But Chuck and Dale Phelps do understand. Not just WHY doing-it-yourself is so deeply satisfying; they also know just HOW to do it all, with big help from their Woodmaster Molder/Planer. They have a Woodmaster Drum Sander, too.

The Phelps made their kitchen cabinets of Monterey Cypress, and made the counter tops of Mesquite. Beautiful!

The Phelps made their kitchen cabinets of Monterey Cypress, and made the counter tops of Mesquite. Beautiful!

Chuck and Dale take one of the canoes they made with their Woodmaster out on its first "sea trial." A proud moment!

Chuck and Dale take one of the canoes they made with their Woodmaster out on its first “sea trial.” A proud moment!

“My wife, Dale, and I do a lot of woodworking together. We bought an 18″ Woodmaster Molder/Planer, then a 38” Woodmaster Drum Sander. These two Woodmaster machines work fabulously well. They’re exquisitely made and we use them all the time.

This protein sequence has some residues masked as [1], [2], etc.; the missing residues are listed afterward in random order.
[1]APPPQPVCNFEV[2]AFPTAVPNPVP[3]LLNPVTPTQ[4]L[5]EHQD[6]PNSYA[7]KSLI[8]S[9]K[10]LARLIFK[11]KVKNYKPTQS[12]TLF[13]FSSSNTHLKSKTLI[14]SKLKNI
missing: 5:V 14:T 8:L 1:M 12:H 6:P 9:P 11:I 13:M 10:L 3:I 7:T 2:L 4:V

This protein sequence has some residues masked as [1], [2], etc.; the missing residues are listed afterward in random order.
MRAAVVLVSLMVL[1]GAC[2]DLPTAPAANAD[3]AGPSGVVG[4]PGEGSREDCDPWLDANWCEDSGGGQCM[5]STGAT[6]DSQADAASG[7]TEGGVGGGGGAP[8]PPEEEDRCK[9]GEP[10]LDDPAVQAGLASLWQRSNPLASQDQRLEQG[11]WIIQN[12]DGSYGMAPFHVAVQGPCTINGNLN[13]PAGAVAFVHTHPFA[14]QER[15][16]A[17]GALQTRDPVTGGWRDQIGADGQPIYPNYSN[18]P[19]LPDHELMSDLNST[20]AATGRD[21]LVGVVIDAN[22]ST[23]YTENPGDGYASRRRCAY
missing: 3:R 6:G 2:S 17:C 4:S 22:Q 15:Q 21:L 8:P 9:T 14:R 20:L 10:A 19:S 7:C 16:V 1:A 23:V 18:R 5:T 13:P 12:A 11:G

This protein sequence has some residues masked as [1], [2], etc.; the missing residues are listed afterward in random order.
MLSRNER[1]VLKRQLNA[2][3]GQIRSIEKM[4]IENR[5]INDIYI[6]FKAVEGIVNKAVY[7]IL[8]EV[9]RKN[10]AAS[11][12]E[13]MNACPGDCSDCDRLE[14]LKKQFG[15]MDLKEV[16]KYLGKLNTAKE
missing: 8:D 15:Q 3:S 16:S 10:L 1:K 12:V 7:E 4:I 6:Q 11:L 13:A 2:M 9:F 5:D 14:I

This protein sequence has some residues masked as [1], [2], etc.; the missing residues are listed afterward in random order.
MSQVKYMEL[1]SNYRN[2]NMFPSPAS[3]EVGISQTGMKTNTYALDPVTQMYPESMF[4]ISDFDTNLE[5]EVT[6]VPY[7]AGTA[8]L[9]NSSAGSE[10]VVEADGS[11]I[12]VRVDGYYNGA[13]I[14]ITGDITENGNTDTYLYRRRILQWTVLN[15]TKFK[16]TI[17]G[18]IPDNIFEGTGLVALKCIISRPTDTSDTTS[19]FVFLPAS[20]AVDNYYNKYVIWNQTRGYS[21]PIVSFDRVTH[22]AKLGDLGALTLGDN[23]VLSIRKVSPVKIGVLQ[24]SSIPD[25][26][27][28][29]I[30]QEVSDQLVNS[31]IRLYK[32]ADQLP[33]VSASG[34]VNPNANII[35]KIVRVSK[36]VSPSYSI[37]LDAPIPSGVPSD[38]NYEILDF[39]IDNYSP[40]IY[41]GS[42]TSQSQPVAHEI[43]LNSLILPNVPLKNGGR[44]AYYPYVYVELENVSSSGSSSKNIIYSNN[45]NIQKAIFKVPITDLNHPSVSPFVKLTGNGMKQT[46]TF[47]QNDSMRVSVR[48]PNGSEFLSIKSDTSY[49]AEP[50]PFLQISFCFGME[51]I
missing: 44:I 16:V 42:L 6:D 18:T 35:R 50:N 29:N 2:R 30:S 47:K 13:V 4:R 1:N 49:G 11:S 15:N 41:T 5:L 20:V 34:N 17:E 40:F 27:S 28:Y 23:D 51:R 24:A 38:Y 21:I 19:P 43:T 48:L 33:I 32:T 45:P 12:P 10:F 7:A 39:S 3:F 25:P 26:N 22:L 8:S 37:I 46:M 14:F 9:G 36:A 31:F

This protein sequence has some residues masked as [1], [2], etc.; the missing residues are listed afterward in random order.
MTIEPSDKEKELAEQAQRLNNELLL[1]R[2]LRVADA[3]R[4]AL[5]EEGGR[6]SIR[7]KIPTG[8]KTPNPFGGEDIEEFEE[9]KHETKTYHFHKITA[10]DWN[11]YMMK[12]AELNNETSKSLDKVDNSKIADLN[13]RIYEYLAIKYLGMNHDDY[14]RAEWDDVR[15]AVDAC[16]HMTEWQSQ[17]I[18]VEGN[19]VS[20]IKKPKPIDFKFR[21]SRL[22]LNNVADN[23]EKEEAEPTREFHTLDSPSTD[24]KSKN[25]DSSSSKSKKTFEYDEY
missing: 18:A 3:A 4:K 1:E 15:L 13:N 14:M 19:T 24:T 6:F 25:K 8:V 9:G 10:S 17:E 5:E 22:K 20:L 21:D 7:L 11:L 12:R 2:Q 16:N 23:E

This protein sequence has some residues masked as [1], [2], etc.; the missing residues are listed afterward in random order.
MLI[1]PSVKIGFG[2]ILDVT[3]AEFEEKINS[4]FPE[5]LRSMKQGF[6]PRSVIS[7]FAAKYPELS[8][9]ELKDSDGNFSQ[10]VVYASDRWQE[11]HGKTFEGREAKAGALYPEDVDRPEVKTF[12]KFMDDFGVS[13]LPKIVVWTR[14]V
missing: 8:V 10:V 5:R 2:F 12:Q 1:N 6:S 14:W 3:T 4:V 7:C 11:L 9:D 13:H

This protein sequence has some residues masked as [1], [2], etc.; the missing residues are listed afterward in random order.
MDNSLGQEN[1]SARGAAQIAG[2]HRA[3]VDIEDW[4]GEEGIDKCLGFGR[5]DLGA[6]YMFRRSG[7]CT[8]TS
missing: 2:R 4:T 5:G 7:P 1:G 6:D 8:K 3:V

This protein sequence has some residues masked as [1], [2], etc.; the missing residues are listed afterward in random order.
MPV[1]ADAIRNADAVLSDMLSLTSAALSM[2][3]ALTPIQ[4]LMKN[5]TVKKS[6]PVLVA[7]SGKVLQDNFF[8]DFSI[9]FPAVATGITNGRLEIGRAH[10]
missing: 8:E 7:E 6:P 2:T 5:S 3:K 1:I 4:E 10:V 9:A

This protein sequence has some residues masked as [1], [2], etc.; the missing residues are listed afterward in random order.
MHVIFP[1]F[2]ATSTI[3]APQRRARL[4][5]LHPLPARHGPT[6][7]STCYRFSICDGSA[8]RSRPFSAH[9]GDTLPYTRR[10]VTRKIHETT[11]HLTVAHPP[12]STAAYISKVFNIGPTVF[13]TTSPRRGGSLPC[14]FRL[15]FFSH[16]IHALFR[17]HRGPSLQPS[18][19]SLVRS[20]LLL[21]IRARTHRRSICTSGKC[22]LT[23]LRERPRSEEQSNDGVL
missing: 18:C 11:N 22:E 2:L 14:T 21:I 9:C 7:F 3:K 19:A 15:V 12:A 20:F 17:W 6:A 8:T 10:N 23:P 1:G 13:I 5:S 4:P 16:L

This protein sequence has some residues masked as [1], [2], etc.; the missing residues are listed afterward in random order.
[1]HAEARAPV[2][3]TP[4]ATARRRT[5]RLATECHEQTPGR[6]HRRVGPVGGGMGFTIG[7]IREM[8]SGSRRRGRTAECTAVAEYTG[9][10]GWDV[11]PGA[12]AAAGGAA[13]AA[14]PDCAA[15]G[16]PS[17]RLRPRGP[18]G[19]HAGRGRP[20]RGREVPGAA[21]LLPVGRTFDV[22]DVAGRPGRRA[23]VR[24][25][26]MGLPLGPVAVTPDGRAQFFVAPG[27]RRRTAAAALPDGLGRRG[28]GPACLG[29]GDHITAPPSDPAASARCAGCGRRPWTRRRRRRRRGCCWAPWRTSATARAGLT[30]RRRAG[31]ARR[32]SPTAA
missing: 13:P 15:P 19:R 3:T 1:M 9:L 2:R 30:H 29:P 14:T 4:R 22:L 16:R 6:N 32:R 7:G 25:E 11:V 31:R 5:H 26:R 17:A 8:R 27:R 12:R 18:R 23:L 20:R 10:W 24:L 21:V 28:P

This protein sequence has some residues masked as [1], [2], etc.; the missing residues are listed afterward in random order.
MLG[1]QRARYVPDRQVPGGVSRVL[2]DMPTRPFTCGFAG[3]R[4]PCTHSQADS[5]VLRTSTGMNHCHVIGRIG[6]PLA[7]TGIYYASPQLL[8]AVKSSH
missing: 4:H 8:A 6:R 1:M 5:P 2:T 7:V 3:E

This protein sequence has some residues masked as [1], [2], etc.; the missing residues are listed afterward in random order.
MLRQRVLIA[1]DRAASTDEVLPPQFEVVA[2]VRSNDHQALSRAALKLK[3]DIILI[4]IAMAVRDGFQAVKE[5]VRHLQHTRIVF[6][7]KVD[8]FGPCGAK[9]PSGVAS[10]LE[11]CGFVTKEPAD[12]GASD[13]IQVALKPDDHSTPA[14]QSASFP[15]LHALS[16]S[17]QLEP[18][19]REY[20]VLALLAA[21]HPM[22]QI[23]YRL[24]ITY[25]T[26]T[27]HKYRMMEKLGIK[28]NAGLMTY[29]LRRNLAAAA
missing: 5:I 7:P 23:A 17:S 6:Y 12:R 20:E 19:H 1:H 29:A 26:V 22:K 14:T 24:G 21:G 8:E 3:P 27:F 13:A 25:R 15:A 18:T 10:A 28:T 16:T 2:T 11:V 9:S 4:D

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A canoe kit started it all…

Here’s how it all started. Years ago, Dale and I received a model canoe kit as a Christmas present. We built it, cedar strips and all, and thought, ‘Why not make a real, full sized canoe?’ She and I ended up building five full sized cedar strip canoes. As we built the first two, we saw we were spending a lot of money buying cedar strips. I decided I wanted to mill canoe strips from my own lumber and that’s when we got our 18” Woodmaster Molder/Planer.

I mill the wood for our canoes from scratch using white cedar deck planking. I plane it to 3/4″ thick, then cut it into 1/4″ thick strips on a bandsaw.